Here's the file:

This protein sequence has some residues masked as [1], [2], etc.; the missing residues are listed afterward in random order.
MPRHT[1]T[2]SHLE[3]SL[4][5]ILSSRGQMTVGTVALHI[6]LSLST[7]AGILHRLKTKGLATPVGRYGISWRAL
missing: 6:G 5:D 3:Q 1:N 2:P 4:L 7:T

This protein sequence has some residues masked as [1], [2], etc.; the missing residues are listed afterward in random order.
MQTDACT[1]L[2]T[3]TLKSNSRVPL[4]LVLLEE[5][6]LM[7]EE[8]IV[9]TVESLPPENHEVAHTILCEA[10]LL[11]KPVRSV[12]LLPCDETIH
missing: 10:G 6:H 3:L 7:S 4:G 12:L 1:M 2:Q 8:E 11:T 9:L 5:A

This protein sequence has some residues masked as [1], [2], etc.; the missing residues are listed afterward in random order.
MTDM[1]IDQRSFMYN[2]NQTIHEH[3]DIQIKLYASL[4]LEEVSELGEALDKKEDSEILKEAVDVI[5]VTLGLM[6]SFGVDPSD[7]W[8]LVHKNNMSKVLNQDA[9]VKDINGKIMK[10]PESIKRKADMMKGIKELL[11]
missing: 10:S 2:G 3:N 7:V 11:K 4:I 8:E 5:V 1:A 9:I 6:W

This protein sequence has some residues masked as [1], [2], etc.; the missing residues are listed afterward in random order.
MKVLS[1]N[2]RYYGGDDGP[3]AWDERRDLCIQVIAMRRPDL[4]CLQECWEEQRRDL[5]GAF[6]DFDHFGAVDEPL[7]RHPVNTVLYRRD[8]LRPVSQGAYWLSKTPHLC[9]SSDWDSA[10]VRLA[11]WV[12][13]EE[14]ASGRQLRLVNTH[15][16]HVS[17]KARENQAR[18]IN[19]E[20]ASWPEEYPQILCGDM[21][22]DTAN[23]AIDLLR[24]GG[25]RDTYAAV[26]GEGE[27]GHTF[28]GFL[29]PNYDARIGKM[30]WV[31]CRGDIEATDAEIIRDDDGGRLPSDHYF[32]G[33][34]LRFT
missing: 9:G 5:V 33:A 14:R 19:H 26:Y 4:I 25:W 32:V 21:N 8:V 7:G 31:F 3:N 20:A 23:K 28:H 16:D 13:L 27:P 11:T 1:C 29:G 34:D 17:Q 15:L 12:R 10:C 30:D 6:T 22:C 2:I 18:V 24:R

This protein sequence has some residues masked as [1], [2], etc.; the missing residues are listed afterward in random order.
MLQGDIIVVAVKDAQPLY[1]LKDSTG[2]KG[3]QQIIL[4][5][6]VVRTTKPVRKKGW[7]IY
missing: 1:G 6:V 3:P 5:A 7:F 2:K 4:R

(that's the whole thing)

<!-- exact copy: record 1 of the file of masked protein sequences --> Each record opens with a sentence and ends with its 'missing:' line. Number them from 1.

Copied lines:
This protein sequence has some residues masked as [1], [2], etc.; the missing residues are listed afterward in random order.
MPRHT[1]T[2]SHLE[3]SL[4][5]ILSSRGQMTVGTVALHI[6]LSLST[7]AGILHRLKTKGLATPVGRYGISWRAL
missing: 6:G 5:D 3:Q 1:N 2:P 4:L 7:T